Breathing reefs: carbon exchange in tropical coral reef ecosystems

Young, Charlotte (2019) Breathing reefs: carbon exchange in tropical coral reef ecosystems. MSc(R) thesis, University of Glasgow.

Due to Embargo and/or Third Party Copyright restrictions, this thesis is not available in this service.


Carbon is continually exchanged between the air-sea surface interface in response to disparities in the partial pressures between CO2 levels in the atmosphere and ocean, respectively. This process is also impacted by the presence of marine organisms and the relative metabolic pulse of communities. Of those assemblages, coral reefs are known to contribute significantly to local CO2 exchange at the air-sea surface and it is widely accepted that the biological activity on reefs makes them a net source of CO2 to the atmosphere (Ware et al., 1992). However, impacts of climate change are altering reef community compositions with phase shifts from coral to algal dominated systems now documented throughout all oceanic regions (Bruno, et al., 2001). Alterations to the community structures on reefs have huge implications for local and regional uptake of carbon above these ecosystems, as calcifying and algal communities are dominated by different primary processes, affecting water carbonate chemistry differently. Research suggests that macroalgal dominated systems may reverse the role of coral reefs from a net source to a net sink to the atmosphere.

A lab-based mesocosm experiment (26-hours) was run and measurements of the relative CO2 efflux above key benthic communities (n =3) was measured. Communities emulated past (calcifying; coral and CCA; coral dominated), present (mixed; coral, CCA, macroalgae; no species dominance) and future (macroalgal; macroalgae and CCA; macroalgae dominated) reef communities and differences between CO2 evasion investigated. In addition, water chemistry measurements were collected concurrently with flux data to record community-specific metabolism and help define the causal effects of the diel patterns observed.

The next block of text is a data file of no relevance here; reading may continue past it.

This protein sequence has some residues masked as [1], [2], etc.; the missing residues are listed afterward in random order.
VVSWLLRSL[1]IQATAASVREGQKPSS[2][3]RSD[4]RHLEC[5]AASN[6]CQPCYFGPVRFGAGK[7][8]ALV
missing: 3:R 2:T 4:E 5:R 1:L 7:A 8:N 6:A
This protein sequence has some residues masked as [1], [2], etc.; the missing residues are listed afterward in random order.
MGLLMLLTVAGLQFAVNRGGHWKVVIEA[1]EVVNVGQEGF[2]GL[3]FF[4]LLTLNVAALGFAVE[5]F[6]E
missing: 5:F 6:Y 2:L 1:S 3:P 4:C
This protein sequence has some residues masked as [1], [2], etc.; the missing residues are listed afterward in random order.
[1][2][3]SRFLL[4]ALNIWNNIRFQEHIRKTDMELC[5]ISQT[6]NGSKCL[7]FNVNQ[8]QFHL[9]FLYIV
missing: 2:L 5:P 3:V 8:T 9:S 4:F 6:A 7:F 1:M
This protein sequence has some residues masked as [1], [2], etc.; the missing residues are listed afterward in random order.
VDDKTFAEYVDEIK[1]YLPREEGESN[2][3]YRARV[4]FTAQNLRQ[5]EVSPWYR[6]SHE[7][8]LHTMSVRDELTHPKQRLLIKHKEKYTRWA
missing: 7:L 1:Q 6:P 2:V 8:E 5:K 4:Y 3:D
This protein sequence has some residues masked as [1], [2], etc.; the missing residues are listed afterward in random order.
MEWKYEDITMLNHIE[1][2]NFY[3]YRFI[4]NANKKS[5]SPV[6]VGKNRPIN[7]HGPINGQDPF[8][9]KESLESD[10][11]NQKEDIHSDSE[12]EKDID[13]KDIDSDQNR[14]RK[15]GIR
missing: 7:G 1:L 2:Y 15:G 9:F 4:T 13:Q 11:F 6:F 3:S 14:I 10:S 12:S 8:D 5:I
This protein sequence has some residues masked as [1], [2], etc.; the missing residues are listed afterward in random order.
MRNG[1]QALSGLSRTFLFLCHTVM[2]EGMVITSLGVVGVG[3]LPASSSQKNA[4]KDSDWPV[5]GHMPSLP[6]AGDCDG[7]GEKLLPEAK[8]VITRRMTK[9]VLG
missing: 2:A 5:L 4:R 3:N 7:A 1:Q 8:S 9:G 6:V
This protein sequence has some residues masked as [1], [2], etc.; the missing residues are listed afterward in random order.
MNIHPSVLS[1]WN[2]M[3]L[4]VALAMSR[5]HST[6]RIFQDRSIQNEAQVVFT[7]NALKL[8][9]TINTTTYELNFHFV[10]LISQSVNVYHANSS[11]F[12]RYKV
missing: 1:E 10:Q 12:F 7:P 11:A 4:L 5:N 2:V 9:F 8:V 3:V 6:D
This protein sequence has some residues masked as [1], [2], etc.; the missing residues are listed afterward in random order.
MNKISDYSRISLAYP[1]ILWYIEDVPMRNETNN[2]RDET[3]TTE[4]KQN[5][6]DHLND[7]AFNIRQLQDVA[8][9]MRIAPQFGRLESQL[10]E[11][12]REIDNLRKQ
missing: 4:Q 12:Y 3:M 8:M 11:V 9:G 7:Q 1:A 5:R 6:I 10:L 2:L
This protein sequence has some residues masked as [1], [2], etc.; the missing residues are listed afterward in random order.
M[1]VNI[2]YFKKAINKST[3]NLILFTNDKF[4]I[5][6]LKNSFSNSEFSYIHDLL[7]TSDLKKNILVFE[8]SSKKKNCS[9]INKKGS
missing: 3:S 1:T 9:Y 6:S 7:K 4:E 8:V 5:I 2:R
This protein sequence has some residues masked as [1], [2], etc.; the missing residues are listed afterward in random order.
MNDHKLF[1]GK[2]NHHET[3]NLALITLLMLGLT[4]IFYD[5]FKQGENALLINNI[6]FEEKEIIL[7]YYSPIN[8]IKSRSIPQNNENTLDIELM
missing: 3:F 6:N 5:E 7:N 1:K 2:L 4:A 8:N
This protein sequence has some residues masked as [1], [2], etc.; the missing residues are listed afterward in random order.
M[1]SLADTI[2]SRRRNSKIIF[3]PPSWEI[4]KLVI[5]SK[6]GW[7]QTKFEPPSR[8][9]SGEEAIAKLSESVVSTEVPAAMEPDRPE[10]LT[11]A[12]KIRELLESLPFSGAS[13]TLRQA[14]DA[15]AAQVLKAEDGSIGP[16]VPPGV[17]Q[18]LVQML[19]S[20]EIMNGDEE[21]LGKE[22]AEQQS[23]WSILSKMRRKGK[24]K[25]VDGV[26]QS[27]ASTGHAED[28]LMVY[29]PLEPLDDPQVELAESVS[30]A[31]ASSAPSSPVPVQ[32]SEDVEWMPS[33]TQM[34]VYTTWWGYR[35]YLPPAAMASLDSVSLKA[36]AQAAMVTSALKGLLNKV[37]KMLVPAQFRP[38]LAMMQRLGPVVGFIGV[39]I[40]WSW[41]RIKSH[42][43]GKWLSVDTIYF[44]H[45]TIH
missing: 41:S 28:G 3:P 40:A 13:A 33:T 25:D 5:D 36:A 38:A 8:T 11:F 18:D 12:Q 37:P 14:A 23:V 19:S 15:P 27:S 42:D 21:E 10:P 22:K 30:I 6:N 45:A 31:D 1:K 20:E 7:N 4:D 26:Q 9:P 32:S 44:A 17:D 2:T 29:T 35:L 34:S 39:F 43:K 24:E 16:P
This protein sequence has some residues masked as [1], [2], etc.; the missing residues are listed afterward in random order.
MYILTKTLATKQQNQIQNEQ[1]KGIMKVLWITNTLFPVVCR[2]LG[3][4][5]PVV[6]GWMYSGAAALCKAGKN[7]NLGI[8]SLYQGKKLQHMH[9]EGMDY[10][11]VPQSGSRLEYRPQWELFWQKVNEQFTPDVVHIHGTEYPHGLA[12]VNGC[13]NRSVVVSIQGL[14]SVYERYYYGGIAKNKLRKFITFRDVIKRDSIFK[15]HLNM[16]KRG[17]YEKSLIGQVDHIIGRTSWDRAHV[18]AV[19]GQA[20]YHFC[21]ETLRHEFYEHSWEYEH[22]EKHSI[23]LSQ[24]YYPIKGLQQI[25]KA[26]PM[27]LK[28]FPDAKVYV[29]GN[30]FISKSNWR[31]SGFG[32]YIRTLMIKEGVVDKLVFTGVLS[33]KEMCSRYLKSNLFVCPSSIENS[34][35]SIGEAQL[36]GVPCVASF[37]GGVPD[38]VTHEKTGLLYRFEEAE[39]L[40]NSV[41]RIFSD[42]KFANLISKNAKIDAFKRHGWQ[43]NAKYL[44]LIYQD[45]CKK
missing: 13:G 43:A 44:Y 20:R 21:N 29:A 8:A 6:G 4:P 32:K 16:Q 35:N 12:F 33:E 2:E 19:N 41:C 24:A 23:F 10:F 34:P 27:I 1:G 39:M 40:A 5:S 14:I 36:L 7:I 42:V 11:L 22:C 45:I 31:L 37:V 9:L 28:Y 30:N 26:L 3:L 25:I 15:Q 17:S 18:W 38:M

No significant differences between the CO2 efflux above communities were found. All communities experienced negative net ecosystem productivity and reduced rates of calcification throughout the experiment, with no significant differences detected between communities or time of day, suggesting reduced organism functionality and low levels of metabolic activity in tanks. In contrast, significant differences were detected for pCO2 and dissolved oxygen levels, contradicting findings of reduced metabolic activity in tanks indicated by low NEP and calcification rates.

In conclusion, although CO2 efflux did not significantly differ in relation to the benthic community in this experiment, the contradicting results describing metabolic activity in tanks mean differences in CO2 efflux between communities may exist, although this study would need to be repeated to gain a conclusive answer.

Item Type: Thesis (MSc(R))
Qualification Level: Masters
Keywords: Coral reefs, climate change, CO2 efflux, reef metabolism.
Subjects: G Geography. Anthropology. Recreation > GC Oceanography
G Geography. Anthropology. Recreation > GE Environmental Sciences
Colleges/Schools: College of Science and Engineering > School of Geographical and Earth Sciences
Supervisor's Name: Kamenos, Dr. Nick, Burdett, Dr. Heidi and Bass, Dr. Adrian
Date of Award: 2019
Embargo Date: 10 October 2023
Depositing User: Miss Charlotte Young
Unique ID: glathesis:2019-81646
Copyright: Copyright of this thesis is held by the author.
Date Deposited: 12 Oct 2020 09:30
Last Modified: 12 Oct 2020 09:30

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